No education for 80% government school students during lockdown: Oxfam Survey
Government school students have no access to online education.
The coronavirus pandemic has significantly created an immeasurable gap within the education system in India. The worsening plight of government schools with dilapidated infrastructure, minimal academic resources due to limited funding is a major drawback.
With the onset of online classes amid the coronavirus lockdown over 80% of children enrolled in government schools did not receive any form of education.
A survey conducted by Oxfam India reveals that over 80% of children enrolled in government schools have not received any form of education since the lockdown, while only 20% teachers in government schools have been trained to provide online classes.
Eight out of 10 parents confirmed that no education was given to their children enrolled in govt. schools during the lockdown period. In Bihar, 100 percentile didn’t receive any education.
Belonging to the weaker section of the society most of the children do not have access to a mobile, laptop and the Internet. Two out of every five government teachers didn’t have the devices required to deliver education online. The pandemic has left many students behind damaging their future prospects.
While parents of students enrolled in government schools complained about the various hindrances to online education, for those sending their kids to private schools, school fees remain a major source of economic stress.
According to the survey, around 39 per cent parents in Bihar, Chhattisgarh, Jharkhand, Odisha and Uttar Pradesh Pradesh had to pay hiked fees for the upcoming academic year. Around 50 per cent of parents in UttarPradesh paid hiked fees.
Data is too expensive- 32%
Don’t have device-23%
Difficulty in negotiating software- 19%
No internet connection- 18%
The Ten Recommendations
1. Issue a notification under the provisions of Section 10 (2) (1) of the Disaster Management Act, putting in place a moratorium on private schools hiking fees until normalcy is restored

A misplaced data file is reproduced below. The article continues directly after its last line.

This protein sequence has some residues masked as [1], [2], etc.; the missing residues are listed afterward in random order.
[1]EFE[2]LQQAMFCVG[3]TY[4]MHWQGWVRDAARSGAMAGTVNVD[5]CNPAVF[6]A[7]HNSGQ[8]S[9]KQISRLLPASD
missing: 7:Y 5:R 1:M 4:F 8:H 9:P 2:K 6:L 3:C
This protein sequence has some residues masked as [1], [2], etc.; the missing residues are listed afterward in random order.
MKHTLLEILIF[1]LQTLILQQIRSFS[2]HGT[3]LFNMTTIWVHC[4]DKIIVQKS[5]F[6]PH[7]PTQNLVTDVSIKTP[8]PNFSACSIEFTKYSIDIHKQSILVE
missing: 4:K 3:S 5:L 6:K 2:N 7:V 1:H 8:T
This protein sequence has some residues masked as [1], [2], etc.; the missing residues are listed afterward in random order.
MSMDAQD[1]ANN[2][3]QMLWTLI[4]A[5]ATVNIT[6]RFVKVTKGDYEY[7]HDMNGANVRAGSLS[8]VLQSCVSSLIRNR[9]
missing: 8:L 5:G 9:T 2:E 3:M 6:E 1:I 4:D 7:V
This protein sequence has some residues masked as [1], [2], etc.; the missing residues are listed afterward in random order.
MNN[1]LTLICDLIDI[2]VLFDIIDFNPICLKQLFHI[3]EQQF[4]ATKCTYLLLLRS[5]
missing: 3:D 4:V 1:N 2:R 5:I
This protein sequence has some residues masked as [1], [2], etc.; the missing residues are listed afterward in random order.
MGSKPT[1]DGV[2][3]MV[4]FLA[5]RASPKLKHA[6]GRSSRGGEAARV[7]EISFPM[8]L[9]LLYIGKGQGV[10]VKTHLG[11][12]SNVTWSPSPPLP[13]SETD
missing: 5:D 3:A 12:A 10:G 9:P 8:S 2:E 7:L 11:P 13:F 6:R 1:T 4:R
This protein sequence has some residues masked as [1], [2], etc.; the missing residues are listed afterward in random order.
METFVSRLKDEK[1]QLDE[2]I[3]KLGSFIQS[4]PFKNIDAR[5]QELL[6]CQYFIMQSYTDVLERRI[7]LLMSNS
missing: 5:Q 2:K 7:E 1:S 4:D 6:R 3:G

2. Improve enforcement of state orders around fee hikes; set up a helpline for parents to report grievances and ensure that they are responded to within 48 hours
3. Use inclusive means such as including a few pages of printed material of daily exercise for children along with the MDM and ICDS rations being distributed
4. Ensure home delivery of textbooks to all children in government schools to enable them to return to the realm of learning
5. Facilitate physical classes to support a gradual transition to the reopening of schools by issuing instructions to begin Mohalla classes (while maintaining physical distancing), in areas with low infection rates Page 4
6. Ensure safety, home delivery of cooked meals/dry rations under the midday meal scheme; ensure access is unconditional (without documentation such as Aadhaar)
7. Disinfect schools thoroughly and develop a participative process involving parents, local health administration and teachers to certify schools as safe to open
8. Instruct states to recover lost instructional time by designing and delivering a 45-day accelerated learning curriculum (focused on foundational skills) that supports a smooth transition for students back to school
9. Mobilise Panchayat Samitis to map at-risk and vulnerable children (particularly girls and migrant children), and connect them to relevant social protection schemes
10. Don’t task teachers with non-teaching field-duties that have safety and health hazards; in the case that such tasks are allocated, ensure that they receive PPE, additional hazard pay and insurance